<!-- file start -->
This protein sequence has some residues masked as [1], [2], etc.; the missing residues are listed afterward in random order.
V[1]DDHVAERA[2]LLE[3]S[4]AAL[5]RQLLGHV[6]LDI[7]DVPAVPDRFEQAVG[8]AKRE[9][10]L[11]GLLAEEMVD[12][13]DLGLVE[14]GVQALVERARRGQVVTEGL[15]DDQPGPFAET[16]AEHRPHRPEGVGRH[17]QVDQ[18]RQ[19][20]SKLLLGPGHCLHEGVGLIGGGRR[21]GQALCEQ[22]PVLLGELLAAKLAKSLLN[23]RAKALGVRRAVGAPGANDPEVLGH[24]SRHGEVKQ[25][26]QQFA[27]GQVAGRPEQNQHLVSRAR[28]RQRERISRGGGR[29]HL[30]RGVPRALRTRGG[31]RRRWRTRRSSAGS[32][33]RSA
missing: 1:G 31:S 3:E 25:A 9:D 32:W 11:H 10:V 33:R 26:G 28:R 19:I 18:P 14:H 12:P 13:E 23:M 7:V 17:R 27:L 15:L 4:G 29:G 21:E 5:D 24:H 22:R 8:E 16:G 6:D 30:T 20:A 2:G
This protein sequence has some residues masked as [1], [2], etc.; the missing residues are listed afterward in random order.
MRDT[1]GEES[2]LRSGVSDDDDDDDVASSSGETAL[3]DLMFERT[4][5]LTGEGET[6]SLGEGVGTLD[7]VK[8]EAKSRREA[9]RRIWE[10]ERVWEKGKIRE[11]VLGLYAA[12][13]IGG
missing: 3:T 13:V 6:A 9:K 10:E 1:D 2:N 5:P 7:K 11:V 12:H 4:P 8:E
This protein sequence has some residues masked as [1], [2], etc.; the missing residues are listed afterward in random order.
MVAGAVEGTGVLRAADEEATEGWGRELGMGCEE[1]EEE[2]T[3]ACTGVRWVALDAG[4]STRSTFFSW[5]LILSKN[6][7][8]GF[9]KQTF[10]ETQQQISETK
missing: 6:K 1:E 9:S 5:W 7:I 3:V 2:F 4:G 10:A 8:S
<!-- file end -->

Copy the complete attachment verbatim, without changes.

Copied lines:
This protein sequence has some residues masked as [1], [2], etc.; the missing residues are listed afterward in random order.
V[1]DDHVAERA[2]LLE[3]S[4]AAL[5]RQLLGHV[6]LDI[7]DVPAVPDRFEQAVG[8]AKRE[9][10]L[11]GLLAEEMVD[12][13]DLGLVE[14]GVQALVERARRGQVVTEGL[15]DDQPGPFAET[16]AEHRPHRPEGVGRH[17]QVDQ[18]RQ[19][20]SKLLLGPGHCLHEGVGLIGGGRR[21]GQALCEQ[22]PVLLGELLAAKLAKSLLN[23]RAKALGVRRAVGAPGANDPEVLGH[24]SRHGEVKQ[25][26]QQFA[27]GQVAGRPEQNQHLVSRAR[28]RQRERISRGGGR[29]HL[30]RGVPRALRTRGG[31]RRRWRTRRSSAGS[32][33]RSA
missing: 1:G 31:S 3:E 25:A 9:D 32:W 11:H 10:V 33:R 26:G 28:R 19:I 18:P 14:H 12:P 13:E 23:M 7:V 17:R 27:L 15:L 4:G 29:G 21:E 5:D 24:H 22:R 8:E 16:G 6:D 30:T 20:A 2:G
This protein sequence has some residues masked as [1], [2], etc.; the missing residues are listed afterward in random order.
MRDT[1]GEES[2]LRSGVSDDDDDDDVASSSGETAL[3]DLMFERT[4][5]LTGEGET[6]SLGEGVGTLD[7]VK[8]EAKSRREA[9]RRIWE[10]ERVWEKGKIRE[11]VLGLYAA[12][13]IGG
missing: 3:T 13:V 6:A 9:K 10:E 1:D 2:N 5:P 7:K 11:V 12:H 4:P 8:E
This protein sequence has some residues masked as [1], [2], etc.; the missing residues are listed afterward in random order.
MVAGAVEGTGVLRAADEEATEGWGRELGMGCEE[1]EEE[2]T[3]ACTGVRWVALDAG[4]STRSTFFSW[5]LILSKN[6][7][8]GF[9]KQTF[10]ETQQQISETK
missing: 6:K 1:E 9:S 5:W 7:I 3:V 2:F 4:G 10:A 8:S